08.12.2016 - 08.12.2016
This time tomorrow I will be at Durban Airport waiting to board my flight home. I cannot quite believe that my 3 months in South Africa has come to an end. There have certainly been moments when I wished, more than anything, to be back at home but I have enjoyed the majority of my time here and certainly feel that I have challenged myself and grown as a person.
During our last week on placement in Cedara we organised a careers session for the children and young people in the village, arranged a netball session with the young girls and helped run the Grade R and Grade 7's graduation. The graduation was such a big event - bigger than my own graduation! The children all got little gowns and caps and all the village turned up to watch them receive their certificates. It was great to see how excited they all were to see their children succeed.
These past three months have been exciting, challenging and exhausting! I have learnt so much about South Africa but also about the way I perceive the UK. This whole experience has certainly taught me to be extremely grateful for things I often take for granted.
What I am even more grateful for:
Hot and cold running water
Showers!! Not having to bath in a bucket!
An inside toilet and kitchen
A washing machine
The vast amount of opportunities and freedom I take for granted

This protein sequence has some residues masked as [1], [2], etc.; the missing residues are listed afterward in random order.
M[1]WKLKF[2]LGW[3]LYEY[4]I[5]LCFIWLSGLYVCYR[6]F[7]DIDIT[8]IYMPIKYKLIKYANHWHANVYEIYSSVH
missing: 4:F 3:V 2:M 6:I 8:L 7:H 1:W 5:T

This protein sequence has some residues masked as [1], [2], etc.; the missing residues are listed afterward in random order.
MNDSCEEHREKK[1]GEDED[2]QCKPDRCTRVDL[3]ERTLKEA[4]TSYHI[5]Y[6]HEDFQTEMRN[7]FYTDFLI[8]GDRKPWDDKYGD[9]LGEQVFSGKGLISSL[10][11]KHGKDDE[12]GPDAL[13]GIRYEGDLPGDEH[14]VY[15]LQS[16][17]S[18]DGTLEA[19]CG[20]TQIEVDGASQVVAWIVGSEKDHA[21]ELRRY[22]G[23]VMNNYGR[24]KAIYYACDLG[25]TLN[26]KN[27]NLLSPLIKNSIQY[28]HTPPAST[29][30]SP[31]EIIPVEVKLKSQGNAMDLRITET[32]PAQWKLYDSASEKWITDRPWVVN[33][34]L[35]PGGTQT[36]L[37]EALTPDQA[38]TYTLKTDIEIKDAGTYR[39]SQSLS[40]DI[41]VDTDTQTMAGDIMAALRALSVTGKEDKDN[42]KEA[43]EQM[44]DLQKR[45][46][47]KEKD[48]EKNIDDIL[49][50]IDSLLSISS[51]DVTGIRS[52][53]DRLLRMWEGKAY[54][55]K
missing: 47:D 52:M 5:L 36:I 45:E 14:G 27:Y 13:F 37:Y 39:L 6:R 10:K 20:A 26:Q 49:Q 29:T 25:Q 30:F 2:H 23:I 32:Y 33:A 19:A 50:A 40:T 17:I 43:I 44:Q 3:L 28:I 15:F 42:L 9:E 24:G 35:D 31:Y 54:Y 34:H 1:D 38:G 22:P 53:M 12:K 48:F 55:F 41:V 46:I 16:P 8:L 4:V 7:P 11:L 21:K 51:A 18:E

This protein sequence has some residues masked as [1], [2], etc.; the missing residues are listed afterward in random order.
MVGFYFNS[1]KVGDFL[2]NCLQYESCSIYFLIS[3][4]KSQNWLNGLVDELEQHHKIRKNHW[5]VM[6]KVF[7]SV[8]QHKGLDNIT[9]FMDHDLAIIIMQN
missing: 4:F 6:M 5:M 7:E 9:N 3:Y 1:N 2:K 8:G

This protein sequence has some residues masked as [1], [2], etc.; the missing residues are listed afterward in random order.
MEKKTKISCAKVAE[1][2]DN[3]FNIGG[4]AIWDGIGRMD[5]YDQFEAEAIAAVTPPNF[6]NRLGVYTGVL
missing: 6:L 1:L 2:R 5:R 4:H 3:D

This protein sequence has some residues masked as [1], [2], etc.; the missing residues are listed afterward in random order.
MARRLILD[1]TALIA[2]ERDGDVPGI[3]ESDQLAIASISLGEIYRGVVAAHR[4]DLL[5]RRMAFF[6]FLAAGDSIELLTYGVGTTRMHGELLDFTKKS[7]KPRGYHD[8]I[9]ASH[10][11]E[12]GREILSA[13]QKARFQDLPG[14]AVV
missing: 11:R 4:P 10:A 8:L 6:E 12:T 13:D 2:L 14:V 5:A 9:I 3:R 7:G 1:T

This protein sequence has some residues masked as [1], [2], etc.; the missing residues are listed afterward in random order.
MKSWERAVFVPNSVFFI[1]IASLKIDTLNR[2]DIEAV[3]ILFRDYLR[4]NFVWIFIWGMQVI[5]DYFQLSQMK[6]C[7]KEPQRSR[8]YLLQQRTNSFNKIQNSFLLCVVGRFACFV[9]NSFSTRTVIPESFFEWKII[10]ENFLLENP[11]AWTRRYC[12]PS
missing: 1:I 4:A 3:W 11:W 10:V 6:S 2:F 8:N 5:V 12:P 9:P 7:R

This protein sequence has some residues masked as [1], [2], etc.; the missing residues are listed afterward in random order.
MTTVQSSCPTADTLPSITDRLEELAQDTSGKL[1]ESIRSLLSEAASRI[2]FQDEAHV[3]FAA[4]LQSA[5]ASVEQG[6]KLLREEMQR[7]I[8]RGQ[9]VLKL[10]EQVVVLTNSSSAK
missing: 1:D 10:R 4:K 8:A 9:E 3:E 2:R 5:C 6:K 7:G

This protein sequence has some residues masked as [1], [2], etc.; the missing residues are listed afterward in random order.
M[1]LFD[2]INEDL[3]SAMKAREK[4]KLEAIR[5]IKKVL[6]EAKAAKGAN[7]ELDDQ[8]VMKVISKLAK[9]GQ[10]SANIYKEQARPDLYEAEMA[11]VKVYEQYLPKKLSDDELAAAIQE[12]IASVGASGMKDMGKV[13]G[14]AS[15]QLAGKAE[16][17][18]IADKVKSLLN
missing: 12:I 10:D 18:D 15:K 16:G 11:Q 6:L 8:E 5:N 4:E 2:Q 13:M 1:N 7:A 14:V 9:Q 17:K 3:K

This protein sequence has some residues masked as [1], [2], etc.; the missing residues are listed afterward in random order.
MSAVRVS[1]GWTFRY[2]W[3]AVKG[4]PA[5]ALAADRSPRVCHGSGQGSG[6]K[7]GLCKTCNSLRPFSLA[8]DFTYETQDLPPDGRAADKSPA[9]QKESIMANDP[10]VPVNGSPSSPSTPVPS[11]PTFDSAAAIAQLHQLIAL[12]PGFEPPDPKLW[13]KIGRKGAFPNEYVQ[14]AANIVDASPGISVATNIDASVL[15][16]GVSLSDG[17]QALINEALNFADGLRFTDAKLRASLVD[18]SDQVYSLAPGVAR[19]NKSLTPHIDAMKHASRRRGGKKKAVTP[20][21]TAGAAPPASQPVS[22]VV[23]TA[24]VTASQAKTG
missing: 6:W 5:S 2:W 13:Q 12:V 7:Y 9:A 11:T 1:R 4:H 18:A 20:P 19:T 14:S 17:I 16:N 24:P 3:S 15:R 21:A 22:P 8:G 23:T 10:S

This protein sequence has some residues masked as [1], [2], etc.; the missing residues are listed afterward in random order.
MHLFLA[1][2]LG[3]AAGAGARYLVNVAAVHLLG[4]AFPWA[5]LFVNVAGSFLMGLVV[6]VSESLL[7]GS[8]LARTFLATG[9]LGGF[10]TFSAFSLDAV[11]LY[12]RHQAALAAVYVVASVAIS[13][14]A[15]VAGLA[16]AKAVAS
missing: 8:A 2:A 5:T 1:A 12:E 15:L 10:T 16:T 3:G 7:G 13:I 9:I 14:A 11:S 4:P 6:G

Not being discriminated against because of my gender or age
The money to have a balanced diet
Good friends and a loving family
I have also learnt a lot during my 3 months in South Africa and I just wanted to share with you what I have learnt about poverty, community and love.
Poverty comes in all shapes and sizes. Just because you don't have running water inside your house doesn't mean you are poor. The community in Venda had access to clean water and had ways of storing it. We never lacked water at home, even when the water was turned off. You quickly learn to live without a shower, without a flushing toilet and without an oven- fire does the job just fine. The things that we think are signs of poverty are just signs of a different way of life. The poverty the people in both Venda and KZN suffer from is the lack of opportunities. We have so many opportunities available to us that we often feel overwhelmed and put things off. We say that we'll do that thing next year or we'll look into this thing next week but we often end up so comfortable with our lives that opportunities and experiences pass us by. Being in South Africa has made me more determined to look out for and grab opportunities when they come my way, to see them as a challenge and most of all, to be grateful for them.